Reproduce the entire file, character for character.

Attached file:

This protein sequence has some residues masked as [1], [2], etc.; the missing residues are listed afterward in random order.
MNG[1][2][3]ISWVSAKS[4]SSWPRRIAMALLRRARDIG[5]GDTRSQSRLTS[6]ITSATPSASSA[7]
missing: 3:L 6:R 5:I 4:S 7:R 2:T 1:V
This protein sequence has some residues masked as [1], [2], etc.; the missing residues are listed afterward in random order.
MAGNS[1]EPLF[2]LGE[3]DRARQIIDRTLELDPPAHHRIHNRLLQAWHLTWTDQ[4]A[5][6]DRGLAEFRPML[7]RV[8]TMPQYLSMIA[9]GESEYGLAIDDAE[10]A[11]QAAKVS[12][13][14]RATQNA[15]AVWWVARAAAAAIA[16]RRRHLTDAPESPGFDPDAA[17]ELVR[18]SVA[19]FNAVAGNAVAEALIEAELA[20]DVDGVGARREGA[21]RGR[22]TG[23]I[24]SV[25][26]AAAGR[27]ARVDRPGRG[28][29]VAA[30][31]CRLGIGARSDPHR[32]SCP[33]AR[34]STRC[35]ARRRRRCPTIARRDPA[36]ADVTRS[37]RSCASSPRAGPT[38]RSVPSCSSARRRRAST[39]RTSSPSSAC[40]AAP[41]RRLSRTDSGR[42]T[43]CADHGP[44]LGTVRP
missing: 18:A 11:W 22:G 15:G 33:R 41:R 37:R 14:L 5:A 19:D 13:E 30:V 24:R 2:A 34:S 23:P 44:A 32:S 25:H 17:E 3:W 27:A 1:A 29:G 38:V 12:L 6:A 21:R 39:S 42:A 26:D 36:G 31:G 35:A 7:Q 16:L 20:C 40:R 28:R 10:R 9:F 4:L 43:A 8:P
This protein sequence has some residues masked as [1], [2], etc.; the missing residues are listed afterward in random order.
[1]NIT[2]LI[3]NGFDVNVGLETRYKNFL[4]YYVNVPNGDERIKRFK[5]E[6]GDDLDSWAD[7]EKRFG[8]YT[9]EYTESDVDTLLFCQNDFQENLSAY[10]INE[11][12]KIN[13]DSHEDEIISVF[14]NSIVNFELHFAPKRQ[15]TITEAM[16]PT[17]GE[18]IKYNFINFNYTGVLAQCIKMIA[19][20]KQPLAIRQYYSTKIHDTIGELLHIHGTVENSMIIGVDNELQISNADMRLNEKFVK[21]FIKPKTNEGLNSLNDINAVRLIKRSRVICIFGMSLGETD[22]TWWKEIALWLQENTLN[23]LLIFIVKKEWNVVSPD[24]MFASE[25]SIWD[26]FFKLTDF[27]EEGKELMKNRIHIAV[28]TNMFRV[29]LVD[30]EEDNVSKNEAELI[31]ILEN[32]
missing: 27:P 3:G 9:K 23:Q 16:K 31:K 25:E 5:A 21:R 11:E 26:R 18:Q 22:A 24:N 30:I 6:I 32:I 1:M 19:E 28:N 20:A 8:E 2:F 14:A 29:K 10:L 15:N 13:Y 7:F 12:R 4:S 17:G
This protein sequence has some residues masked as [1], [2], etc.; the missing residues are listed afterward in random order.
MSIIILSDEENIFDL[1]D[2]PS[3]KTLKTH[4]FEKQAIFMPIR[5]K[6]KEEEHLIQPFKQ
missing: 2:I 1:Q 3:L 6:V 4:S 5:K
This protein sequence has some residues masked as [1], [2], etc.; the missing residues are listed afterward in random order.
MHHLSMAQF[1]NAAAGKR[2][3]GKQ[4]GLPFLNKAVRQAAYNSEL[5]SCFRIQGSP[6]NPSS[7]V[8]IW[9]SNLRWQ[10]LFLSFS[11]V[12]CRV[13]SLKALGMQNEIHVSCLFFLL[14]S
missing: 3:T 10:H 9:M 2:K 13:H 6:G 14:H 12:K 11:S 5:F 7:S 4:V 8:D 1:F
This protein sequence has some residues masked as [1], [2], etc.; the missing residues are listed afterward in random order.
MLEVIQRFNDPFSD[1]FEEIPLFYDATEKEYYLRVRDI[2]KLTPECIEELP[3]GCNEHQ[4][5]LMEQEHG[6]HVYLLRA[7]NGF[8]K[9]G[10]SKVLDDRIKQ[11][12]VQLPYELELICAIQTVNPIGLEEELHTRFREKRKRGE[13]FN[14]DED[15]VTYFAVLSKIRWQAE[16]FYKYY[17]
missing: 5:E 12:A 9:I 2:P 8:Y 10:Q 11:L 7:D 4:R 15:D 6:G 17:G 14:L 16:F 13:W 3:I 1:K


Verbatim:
This protein sequence has some residues masked as [1], [2], etc.; the missing residues are listed afterward in random order.
MNG[1][2][3]ISWVSAKS[4]SSWPRRIAMALLRRARDIG[5]GDTRSQSRLTS[6]ITSATPSASSA[7]
missing: 3:L 6:R 5:I 4:S 7:R 2:T 1:V
This protein sequence has some residues masked as [1], [2], etc.; the missing residues are listed afterward in random order.
MAGNS[1]EPLF[2]LGE[3]DRARQIIDRTLELDPPAHHRIHNRLLQAWHLTWTDQ[4]A[5][6]DRGLAEFRPML[7]RV[8]TMPQYLSMIA[9]GESEYGLAIDDAE[10]A[11]QAAKVS[12][13][14]RATQNA[15]AVWWVARAAAAAIA[16]RRRHLTDAPESPGFDPDAA[17]ELVR[18]SVA[19]FNAVAGNAVAEALIEAELA[20]DVDGVGARREGA[21]RGR[22]TG[23]I[24]SV[25][26]AAAGR[27]ARVDRPGRG[28][29]VAA[30][31]CRLGIGARSDPHR[32]SCP[33]AR[34]STRC[35]ARRRRRCPTIARRDPA[36]ADVTRS[37]RSCASSPRAGPT[38]RSVPSCSSARRRRAST[39]RTSSPSSAC[40]AAP[41]RRLSRTDSGR[42]T[43]CADHGP[44]LGTVRP
missing: 18:A 11:W 22:G 15:G 33:R 41:R 37:R 14:L 5:A 19:D 13:E 30:V 24:R 2:A 34:S 23:P 44:A 32:S 25:H 17:E 3:W 27:A 1:A 29:G 38:V 12:L 6:A 21:R 39:S 42:A 26:D 36:G 31:G 35:A 7:Q 16:L 20:C 40:R 28:R 10:R 9:F 4:L 43:A 8:P
This protein sequence has some residues masked as [1], [2], etc.; the missing residues are listed afterward in random order.
[1]NIT[2]LI[3]NGFDVNVGLETRYKNFL[4]YYVNVPNGDERIKRFK[5]E[6]GDDLDSWAD[7]EKRFG[8]YT[9]EYTESDVDTLLFCQNDFQENLSAY[10]INE[11][12]KIN[13]DSHEDEIISVF[14]NSIVNFELHFAPKRQ[15]TITEAM[16]PT[17]GE[18]IKYNFINFNYTGVLAQCIKMIA[19][20]KQPLAIRQYYSTKIHDTIGELLHIHGTVENSMIIGVDNELQISNADMRLNEKFVK[21]FIKPKTNEGLNSLNDINAVRLIKRSRVICIFGMSLGETD[22]TWWKEIALWLQENTLN[23]LLIFIVKKEWNVVSPD[24]MFASE[25]SIWD[26]FFKLTDF[27]EEGKELMKNRIHIAV[28]TNMFRV[29]LVD[30]EEDNVSKNEAELI[31]ILEN[32]
missing: 27:P 3:G 9:K 23:Q 16:K 31:K 25:E 5:A 21:R 11:E 26:R 18:Q 22:A 24:N 30:I 6:I 32:I 1:M 19:E 28:N 20:A 8:E 2:F 14:A 29:K 10:L 15:N 13:Y 7:F 12:R 4:S 17:G
This protein sequence has some residues masked as [1], [2], etc.; the missing residues are listed afterward in random order.
MSIIILSDEENIFDL[1]D[2]PS[3]KTLKTH[4]FEKQAIFMPIR[5]K[6]KEEEHLIQPFKQ
missing: 2:I 1:Q 3:L 6:V 4:S 5:K
This protein sequence has some residues masked as [1], [2], etc.; the missing residues are listed afterward in random order.
MHHLSMAQF[1]NAAAGKR[2][3]GKQ[4]GLPFLNKAVRQAAYNSEL[5]SCFRIQGSP[6]NPSS[7]V[8]IW[9]SNLRWQ[10]LFLSFS[11]V[12]CRV[13]SLKALGMQNEIHVSCLFFLL[14]S
missing: 3:T 10:H 9:M 2:K 13:H 6:G 14:H 12:K 11:S 5:F 7:S 4:V 8:D 1:F
This protein sequence has some residues masked as [1], [2], etc.; the missing residues are listed afterward in random order.
MLEVIQRFNDPFSD[1]FEEIPLFYDATEKEYYLRVRDI[2]KLTPECIEELP[3]GCNEHQ[4][5]LMEQEHG[6]HVYLLRA[7]NGF[8]K[9]G[10]SKVLDDRIKQ[11][12]VQLPYELELICAIQTVNPIGLEEELHTRFREKRKRGE[13]FN[14]DED[15]VTYFAVLSKIRWQAE[16]FYKYY[17]
missing: 5:E 12:A 9:I 2:P 8:Y 10:Q 11:L 7:D 4:R 15:D 6:G 17:G 14:L 16:F 13:W 3:I 1:K